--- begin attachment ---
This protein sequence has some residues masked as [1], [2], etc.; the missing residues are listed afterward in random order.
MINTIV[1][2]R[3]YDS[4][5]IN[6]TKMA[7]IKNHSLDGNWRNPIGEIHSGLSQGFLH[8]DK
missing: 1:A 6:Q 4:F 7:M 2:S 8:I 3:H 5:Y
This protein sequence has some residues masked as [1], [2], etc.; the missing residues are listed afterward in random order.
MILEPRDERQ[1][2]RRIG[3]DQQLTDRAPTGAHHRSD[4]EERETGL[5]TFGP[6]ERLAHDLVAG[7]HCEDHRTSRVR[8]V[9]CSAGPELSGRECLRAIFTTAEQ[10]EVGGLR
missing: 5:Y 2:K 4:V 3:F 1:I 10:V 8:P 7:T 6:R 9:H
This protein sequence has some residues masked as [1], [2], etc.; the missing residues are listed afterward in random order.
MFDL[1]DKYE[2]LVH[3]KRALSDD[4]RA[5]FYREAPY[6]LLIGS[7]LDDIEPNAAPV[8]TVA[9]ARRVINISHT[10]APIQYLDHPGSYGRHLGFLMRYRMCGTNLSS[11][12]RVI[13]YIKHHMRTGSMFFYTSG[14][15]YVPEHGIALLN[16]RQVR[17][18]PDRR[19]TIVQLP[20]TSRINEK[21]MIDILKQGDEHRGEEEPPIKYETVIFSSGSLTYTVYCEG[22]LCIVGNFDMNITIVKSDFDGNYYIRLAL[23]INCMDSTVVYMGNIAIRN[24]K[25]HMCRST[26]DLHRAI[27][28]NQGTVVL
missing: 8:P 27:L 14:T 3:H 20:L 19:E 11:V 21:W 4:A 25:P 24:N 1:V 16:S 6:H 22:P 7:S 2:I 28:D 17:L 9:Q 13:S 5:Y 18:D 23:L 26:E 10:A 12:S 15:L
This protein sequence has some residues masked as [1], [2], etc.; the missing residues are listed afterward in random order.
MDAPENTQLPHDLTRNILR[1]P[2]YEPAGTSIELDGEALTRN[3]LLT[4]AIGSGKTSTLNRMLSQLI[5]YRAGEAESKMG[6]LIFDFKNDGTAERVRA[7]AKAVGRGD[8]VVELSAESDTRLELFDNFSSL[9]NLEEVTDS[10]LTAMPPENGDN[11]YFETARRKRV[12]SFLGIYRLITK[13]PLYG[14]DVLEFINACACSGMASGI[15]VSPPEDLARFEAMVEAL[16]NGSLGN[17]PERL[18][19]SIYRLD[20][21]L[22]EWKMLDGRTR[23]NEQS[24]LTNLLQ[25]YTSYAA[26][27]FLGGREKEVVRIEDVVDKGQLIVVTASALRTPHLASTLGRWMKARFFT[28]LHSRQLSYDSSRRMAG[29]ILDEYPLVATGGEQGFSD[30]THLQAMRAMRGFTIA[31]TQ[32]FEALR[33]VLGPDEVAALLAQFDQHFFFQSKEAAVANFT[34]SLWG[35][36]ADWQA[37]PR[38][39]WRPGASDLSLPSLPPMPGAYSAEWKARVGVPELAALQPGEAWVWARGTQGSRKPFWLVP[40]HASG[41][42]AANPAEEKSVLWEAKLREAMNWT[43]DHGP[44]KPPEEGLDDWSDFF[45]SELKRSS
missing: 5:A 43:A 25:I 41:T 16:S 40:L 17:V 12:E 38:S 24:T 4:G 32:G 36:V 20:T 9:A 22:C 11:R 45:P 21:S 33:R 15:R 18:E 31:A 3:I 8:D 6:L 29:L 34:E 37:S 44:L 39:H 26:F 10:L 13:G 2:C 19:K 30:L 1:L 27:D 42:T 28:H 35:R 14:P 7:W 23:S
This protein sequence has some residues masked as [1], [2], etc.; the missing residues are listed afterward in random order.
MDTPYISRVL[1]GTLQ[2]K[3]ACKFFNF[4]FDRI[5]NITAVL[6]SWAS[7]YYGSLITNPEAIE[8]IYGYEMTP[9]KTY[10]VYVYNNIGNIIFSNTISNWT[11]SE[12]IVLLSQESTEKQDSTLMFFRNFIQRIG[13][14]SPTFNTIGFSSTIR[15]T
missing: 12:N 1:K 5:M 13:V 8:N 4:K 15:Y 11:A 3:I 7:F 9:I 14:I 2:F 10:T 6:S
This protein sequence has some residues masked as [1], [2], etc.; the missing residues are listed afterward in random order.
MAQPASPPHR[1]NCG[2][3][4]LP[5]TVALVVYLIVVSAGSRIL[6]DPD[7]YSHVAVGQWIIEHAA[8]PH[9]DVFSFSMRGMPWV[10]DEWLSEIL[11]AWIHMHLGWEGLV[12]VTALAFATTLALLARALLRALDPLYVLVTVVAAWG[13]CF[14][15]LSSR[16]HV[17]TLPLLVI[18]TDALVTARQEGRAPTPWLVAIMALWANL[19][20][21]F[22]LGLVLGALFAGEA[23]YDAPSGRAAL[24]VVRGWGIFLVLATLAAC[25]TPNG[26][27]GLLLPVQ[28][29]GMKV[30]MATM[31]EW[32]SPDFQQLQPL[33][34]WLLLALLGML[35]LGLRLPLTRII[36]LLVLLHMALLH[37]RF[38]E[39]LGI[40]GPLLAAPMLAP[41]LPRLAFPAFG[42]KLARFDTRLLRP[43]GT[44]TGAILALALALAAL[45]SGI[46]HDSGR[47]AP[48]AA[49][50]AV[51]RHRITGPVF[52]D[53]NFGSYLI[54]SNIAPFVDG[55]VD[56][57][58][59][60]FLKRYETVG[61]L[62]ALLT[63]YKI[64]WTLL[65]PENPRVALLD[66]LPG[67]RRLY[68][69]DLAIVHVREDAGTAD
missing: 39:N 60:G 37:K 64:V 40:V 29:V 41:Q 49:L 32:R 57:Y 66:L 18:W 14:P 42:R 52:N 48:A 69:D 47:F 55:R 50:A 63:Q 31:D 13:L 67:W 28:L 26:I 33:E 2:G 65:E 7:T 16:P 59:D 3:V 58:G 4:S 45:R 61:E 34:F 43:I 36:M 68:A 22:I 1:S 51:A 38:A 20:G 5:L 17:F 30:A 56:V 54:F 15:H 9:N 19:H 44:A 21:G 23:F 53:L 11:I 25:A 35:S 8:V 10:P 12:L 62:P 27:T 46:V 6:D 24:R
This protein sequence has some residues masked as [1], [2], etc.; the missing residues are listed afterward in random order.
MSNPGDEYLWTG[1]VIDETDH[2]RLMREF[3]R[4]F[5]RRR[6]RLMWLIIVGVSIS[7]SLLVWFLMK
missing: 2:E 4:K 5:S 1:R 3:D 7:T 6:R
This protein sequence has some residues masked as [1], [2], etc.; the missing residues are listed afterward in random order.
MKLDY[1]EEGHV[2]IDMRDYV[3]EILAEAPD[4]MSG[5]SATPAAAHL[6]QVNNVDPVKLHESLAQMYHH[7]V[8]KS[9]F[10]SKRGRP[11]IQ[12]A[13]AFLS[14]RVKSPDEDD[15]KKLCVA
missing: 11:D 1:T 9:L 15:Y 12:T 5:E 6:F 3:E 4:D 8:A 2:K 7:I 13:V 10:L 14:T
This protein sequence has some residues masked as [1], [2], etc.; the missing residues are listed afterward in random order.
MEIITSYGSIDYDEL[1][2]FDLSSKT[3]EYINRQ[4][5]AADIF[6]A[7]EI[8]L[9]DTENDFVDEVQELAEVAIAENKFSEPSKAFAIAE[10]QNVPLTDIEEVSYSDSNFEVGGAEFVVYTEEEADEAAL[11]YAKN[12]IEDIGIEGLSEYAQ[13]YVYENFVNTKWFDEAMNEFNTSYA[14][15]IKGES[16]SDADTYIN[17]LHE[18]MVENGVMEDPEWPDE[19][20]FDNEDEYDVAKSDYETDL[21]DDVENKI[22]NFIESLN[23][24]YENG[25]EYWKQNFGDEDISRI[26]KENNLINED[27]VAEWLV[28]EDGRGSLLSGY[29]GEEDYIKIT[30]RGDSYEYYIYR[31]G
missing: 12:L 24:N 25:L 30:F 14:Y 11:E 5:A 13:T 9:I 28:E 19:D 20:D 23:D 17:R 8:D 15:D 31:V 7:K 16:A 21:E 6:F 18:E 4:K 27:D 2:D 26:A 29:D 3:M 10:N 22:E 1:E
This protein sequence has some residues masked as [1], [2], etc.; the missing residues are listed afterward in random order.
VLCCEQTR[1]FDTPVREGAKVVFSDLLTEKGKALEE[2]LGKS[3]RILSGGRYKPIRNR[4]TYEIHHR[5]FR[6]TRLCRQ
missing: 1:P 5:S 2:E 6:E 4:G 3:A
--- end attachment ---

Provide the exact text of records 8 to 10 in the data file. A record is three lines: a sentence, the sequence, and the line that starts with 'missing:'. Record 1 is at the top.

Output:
This protein sequence has some residues masked as [1], [2], etc.; the missing residues are listed afterward in random order.
MKLDY[1]EEGHV[2]IDMRDYV[3]EILAEAPD[4]MSG[5]SATPAAAHL[6]QVNNVDPVKLHESLAQMYHH[7]V[8]KS[9]F[10]SKRGRP[11]IQ[12]A[13]AFLS[14]RVKSPDEDD[15]KKLCVA
missing: 11:D 1:T 9:L 15:Y 12:T 5:E 6:F 3:E 4:D 8:A 2:K 7:I 13:V 10:L 14:T
This protein sequence has some residues masked as [1], [2], etc.; the missing residues are listed afterward in random order.
MEIITSYGSIDYDEL[1][2]FDLSSKT[3]EYINRQ[4][5]AADIF[6]A[7]EI[8]L[9]DTENDFVDEVQELAEVAIAENKFSEPSKAFAIAE[10]QNVPLTDIEEVSYSDSNFEVGGAEFVVYTEEEADEAAL[11]YAKN[12]IEDIGIEGLSEYAQ[13]YVYENFVNTKWFDEAMNEFNTSYA[14][15]IKGES[16]SDADTYIN[17]LHE[18]MVENGVMEDPEWPDE[19][20]FDNEDEYDVAKSDYETDL[21]DDVENKI[22]NFIESLN[23][24]YENG[25]EYWKQNFGDEDISRI[26]KENNLINED[27]VAEWLV[28]EDGRGSLLSGY[29]GEEDYIKIT[30]RGDSYEYYIYR[31]G
missing: 12:L 24:N 25:L 30:F 14:Y 11:E 5:A 13:T 9:I 28:E 19:D 20:D 23:D 17:R 8:D 15:D 31:V 7:K 16:A 21:E 6:F 18:E 4:K 27:D 2:D 26:A 29:D 3:M 10:N 22:E 1:E
This protein sequence has some residues masked as [1], [2], etc.; the missing residues are listed afterward in random order.
VLCCEQTR[1]FDTPVREGAKVVFSDLLTEKGKALEE[2]LGKS[3]RILSGGRYKPIRNR[4]TYEIHHR[5]FR[6]TRLCRQ
missing: 1:P 5:S 2:E 6:E 4:G 3:A